On the other hand those who are looking towards a Euro superstate will see the path easing without the UK. It is perhaps a sign that the UK is accepting a post-imperial future that it is definitively backing away from a project that is attempting to create a modern liberal European Empire.

Gary Taylor

Let's try out your logic:
- We know from Laura K that EU leaders' reactions to the TM speech 'ranged from sad to nauseous'. That suggests that the EU feels they will lose from a clean Brexit.
- So we should look at this from the perspective and think 'if they are so sad to see the end of this deal, then why do they think they are getting such a good deal until now? And doesn't that suggest we are currently on the losing end of this deal? And if so wont be be better off ending this deal?

I'm sure that not where you intended your logic to end up so I must have misunderstood.


I think your application of game theory to demonstrate that there's a need to consider Brexit negotiations from the other countries' perspective is valid. However, I don't believe you've taken it through to its logical conclusion - and that doing so will yield a more positive conclusion about May's stance.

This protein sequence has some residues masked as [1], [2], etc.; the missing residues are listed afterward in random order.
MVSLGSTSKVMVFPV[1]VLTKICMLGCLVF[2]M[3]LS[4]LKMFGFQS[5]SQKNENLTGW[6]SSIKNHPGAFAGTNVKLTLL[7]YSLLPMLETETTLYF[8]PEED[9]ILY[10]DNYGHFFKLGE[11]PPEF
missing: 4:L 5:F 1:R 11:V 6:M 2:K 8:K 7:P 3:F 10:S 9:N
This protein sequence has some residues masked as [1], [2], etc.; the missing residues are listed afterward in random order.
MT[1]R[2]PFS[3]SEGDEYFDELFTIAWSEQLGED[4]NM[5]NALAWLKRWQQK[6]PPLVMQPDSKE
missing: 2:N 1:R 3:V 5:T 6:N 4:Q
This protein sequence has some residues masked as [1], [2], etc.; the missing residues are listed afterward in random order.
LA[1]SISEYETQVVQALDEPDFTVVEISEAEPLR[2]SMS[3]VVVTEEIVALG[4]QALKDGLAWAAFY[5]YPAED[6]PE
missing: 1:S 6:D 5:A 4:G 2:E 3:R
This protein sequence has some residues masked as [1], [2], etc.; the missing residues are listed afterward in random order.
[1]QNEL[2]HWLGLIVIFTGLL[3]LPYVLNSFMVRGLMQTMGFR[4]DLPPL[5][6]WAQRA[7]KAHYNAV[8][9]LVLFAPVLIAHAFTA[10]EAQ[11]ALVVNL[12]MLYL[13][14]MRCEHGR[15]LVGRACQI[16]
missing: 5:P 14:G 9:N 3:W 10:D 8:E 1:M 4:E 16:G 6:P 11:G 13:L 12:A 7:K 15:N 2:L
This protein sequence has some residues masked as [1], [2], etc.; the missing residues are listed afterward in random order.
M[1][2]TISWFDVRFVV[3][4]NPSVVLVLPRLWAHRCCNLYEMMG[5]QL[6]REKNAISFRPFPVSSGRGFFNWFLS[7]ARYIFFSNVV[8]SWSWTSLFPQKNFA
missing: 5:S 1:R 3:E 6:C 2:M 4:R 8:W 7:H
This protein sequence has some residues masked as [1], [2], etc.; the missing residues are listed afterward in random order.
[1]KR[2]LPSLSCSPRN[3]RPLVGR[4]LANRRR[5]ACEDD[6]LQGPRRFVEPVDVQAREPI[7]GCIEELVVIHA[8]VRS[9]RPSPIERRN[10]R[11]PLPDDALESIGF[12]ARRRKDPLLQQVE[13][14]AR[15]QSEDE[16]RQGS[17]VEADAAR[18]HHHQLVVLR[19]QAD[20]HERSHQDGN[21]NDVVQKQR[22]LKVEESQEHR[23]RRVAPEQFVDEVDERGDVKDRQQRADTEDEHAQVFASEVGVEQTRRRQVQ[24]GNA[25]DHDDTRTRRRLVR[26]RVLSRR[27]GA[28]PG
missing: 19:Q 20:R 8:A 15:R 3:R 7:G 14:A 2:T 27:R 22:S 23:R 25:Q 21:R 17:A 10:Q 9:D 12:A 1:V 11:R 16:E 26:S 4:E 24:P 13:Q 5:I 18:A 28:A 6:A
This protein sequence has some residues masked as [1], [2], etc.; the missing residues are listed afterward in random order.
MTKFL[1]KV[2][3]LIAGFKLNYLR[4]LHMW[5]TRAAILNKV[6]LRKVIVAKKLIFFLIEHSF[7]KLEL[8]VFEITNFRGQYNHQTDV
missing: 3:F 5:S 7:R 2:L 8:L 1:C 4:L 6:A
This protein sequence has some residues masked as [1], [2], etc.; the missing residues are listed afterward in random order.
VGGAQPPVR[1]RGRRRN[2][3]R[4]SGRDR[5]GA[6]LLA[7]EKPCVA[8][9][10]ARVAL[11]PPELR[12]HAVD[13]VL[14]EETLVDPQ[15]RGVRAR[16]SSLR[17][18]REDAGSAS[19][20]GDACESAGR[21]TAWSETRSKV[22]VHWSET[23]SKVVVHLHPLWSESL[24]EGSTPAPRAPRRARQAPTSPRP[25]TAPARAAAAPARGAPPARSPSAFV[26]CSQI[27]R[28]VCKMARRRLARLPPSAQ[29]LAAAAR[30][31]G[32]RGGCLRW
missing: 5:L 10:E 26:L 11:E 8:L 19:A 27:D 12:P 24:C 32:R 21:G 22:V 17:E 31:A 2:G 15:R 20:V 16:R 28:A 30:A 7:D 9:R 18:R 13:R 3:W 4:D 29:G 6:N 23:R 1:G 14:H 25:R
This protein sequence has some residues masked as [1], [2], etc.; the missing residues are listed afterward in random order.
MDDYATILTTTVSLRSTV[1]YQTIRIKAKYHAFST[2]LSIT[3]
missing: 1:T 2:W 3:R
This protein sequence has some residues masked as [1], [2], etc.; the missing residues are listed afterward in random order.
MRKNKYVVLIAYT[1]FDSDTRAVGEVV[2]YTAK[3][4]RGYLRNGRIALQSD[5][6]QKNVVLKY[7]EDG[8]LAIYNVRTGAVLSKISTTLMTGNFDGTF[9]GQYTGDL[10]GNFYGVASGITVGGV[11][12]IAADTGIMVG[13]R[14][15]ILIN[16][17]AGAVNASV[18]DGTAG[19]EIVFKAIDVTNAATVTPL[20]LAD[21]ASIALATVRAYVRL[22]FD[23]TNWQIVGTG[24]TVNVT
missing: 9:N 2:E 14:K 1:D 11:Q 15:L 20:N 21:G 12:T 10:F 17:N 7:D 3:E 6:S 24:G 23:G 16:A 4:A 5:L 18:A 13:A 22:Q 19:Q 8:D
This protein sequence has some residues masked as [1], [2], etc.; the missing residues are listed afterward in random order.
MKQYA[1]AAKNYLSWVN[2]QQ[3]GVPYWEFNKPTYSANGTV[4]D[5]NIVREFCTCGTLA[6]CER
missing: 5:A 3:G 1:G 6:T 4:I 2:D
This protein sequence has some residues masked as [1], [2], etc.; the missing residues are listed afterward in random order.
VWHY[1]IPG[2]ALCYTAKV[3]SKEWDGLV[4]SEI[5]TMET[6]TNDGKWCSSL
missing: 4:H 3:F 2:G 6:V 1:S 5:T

EU officials may well be keen to punish the UK to deter other countries from leaving. The reason is clear: the pot of money available to pay them, and the range of career opportunities from which they may benefit, diminish if the Union contracts.

Publicly, elected politicians from member countries may endorse this approach. But with most of them facing populist movements within their home nations and aware of rising anti-EU sentiment, none can afford to be pilloried for setting a precedent of anything other than a dignified and economically attractive exit path for the first nation to take that option, in case their own might follow.